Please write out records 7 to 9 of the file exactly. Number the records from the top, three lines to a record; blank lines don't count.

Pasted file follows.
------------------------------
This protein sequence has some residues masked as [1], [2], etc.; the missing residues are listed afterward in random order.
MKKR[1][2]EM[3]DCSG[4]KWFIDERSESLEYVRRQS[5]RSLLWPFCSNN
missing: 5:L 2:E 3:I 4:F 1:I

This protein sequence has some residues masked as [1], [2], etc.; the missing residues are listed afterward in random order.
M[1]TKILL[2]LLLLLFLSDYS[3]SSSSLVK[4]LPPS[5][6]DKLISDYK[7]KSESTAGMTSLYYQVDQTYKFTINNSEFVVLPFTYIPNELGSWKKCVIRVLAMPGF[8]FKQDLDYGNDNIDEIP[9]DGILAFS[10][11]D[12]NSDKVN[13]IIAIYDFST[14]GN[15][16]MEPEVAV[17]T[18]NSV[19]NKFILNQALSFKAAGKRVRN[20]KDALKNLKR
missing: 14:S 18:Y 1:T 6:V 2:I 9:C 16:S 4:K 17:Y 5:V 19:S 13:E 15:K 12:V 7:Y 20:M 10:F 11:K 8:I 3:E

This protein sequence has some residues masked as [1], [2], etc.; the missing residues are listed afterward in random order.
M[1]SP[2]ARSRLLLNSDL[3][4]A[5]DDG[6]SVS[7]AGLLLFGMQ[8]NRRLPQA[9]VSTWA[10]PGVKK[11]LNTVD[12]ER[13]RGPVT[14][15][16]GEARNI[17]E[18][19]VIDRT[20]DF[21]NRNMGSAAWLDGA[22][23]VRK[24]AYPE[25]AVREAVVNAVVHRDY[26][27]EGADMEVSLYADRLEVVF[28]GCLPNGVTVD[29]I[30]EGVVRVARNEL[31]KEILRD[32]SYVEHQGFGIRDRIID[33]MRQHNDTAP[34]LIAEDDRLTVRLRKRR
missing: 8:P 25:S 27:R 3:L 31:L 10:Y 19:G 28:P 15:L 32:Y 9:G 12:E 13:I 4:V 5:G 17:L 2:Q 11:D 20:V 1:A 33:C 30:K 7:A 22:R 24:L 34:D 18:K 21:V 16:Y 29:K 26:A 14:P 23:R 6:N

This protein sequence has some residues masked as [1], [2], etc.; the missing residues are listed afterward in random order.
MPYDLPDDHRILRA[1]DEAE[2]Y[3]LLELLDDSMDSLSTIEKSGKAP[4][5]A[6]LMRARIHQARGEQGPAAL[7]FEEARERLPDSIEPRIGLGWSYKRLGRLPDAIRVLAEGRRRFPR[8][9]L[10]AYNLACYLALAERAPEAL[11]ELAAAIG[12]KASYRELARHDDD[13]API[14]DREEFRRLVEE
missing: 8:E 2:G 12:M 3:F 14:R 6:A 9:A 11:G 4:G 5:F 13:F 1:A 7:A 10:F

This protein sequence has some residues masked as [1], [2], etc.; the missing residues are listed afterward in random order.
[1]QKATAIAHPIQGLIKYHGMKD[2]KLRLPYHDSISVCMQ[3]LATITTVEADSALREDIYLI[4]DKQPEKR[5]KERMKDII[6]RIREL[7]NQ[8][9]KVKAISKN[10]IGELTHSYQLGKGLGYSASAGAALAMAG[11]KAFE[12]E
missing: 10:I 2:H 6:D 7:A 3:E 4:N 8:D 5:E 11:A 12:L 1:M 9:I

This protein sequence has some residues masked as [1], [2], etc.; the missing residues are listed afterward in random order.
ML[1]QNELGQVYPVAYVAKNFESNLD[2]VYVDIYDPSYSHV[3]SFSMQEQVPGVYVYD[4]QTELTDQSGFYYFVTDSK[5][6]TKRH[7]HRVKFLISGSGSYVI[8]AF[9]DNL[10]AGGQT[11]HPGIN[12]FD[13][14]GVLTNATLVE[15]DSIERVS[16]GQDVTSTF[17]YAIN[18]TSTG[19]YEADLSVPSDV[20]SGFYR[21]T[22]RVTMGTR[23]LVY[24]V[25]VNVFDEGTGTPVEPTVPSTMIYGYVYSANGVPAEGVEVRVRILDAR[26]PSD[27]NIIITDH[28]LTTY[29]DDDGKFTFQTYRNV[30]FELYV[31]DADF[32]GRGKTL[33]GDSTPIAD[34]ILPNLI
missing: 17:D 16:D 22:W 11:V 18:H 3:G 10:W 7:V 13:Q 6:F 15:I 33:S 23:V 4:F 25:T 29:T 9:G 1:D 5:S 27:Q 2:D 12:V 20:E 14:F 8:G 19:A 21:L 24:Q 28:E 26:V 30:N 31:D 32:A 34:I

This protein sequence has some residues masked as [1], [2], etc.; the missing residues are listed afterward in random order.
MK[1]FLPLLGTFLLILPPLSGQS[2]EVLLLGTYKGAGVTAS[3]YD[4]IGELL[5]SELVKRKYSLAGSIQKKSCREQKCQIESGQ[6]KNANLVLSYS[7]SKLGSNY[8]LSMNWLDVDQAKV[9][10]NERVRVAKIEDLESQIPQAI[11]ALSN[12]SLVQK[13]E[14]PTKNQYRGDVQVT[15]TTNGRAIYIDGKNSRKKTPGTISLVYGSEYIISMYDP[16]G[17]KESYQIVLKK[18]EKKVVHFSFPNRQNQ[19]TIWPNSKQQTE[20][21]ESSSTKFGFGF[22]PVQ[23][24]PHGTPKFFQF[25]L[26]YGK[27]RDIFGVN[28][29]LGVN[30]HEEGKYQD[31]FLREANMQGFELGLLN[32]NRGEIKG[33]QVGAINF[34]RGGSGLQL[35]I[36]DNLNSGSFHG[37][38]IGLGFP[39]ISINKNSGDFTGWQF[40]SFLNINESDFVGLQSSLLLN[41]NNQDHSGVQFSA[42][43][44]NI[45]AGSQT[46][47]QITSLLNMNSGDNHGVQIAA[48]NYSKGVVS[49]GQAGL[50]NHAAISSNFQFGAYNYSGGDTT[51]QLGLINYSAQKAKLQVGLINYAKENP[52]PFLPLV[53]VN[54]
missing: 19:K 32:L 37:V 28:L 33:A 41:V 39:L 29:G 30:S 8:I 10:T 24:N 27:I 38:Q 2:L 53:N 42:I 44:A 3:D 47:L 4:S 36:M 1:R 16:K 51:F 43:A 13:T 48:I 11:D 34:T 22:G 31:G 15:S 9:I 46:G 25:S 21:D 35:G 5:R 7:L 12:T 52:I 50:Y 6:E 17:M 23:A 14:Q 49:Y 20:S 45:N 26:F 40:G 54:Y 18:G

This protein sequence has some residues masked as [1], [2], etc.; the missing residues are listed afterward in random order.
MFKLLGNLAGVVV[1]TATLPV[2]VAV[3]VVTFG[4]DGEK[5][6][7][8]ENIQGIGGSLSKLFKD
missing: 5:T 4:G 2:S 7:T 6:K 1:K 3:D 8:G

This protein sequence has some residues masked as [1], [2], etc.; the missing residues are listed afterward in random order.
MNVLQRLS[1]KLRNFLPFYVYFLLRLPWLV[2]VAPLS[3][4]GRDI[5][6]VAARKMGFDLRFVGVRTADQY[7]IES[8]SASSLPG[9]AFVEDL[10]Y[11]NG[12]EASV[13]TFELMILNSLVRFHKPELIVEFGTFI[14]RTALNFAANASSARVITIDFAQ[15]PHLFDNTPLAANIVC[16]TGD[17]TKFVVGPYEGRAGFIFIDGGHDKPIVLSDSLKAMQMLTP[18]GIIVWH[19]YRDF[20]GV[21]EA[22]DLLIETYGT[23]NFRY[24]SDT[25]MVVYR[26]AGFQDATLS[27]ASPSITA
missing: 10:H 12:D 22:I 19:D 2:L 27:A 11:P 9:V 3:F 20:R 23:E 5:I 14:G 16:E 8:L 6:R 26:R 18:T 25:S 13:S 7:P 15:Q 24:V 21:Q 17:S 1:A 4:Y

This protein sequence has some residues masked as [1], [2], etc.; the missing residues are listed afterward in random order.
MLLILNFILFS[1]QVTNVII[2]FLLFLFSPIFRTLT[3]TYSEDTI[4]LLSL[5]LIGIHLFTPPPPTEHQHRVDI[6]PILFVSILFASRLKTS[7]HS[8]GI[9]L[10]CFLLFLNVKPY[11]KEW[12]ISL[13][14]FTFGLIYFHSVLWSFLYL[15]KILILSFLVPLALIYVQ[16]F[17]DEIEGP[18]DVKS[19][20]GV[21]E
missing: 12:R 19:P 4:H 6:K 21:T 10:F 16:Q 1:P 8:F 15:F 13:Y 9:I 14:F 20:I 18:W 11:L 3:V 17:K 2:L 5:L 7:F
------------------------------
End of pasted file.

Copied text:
This protein sequence has some residues masked as [1], [2], etc.; the missing residues are listed afterward in random order.
MK[1]FLPLLGTFLLILPPLSGQS[2]EVLLLGTYKGAGVTAS[3]YD[4]IGELL[5]SELVKRKYSLAGSIQKKSCREQKCQIESGQ[6]KNANLVLSYS[7]SKLGSNY[8]LSMNWLDVDQAKV[9][10]NERVRVAKIEDLESQIPQAI[11]ALSN[12]SLVQK[13]E[14]PTKNQYRGDVQVT[15]TTNGRAIYIDGKNSRKKTPGTISLVYGSEYIISMYDP[16]G[17]KESYQIVLKK[18]EKKVVHFSFPNRQNQ[19]TIWPNSKQQTE[20][21]ESSSTKFGFGF[22]PVQ[23][24]PHGTPKFFQF[25]L[26]YGK[27]RDIFGVN[28][29]LGVN[30]HEEGKYQD[31]FLREANMQGFELGLLN[32]NRGEIKG[33]QVGAINF[34]RGGSGLQL[35]I[36]DNLNSGSFHG[37][38]IGLGFP[39]ISINKNSGDFTGWQF[40]SFLNINESDFVGLQSSLLLN[41]NNQDHSGVQFSA[42][43][44]NI[45]AGSQT[46][47]QITSLLNMNSGDNHGVQIAA[48]NYSKGVVS[49]GQAGL[50]NHAAISSNFQFGAYNYSGGDTT[51]QLGLINYSAQKAKLQVGLINYAKENP[52]PFLPLV[53]VN[54]
missing: 19:K 32:L 37:V 28:L 33:A 41:V 39:L 29:G 30:S 8:I 10:T 24:N 27:I 38:Q 2:L 53:N 42:I 44:A 3:D 47:L 4:S 36:M 1:R 16:K 51:F 43:A 13:T 48:I 11:D 34:T 22:G 31:G 15:S 9:I 46:G 25:S 21:D 35:G 5:R 7:L 12:T 52:I 50:Y 6:E 17:M 23:A 14:Q 49:Y 20:S 45:N 26:F 40:G 54:Y 18:G

This protein sequence has some residues masked as [1], [2], etc.; the missing residues are listed afterward in random order.
MFKLLGNLAGVVV[1]TATLPV[2]VAV[3]VVTFG[4]DGEK[5][6][7][8]ENIQGIGGSLSKLFKD
missing: 5:T 4:G 2:S 7:T 6:K 1:K 3:D 8:G

This protein sequence has some residues masked as [1], [2], etc.; the missing residues are listed afterward in random order.
MNVLQRLS[1]KLRNFLPFYVYFLLRLPWLV[2]VAPLS[3][4]GRDI[5][6]VAARKMGFDLRFVGVRTADQY[7]IES[8]SASSLPG[9]AFVEDL[10]Y[11]NG[12]EASV[13]TFELMILNSLVRFHKPELIVEFGTFI[14]RTALNFAANASSARVITIDFAQ[15]PHLFDNTPLAANIVC[16]TGD[17]TKFVVGPYEGRAGFIFIDGGHDKPIVLSDSLKAMQMLTP[18]GIIVWH[19]YRDF[20]GV[21]EA[22]DLLIETYGT[23]NFRY[24]SDT[25]MVVYR[26]AGFQDATLS[27]ASPSITA
missing: 10:H 12:D 22:I 19:D 2:L 27:A 11:P 9:V 3:F 20:R 23:E 5:I 14:G 16:E 8:L 6:R 26:R 18:T 25:S 13:S 7:P 15:Q 24:V 21:Q 17:S 1:A 4:Y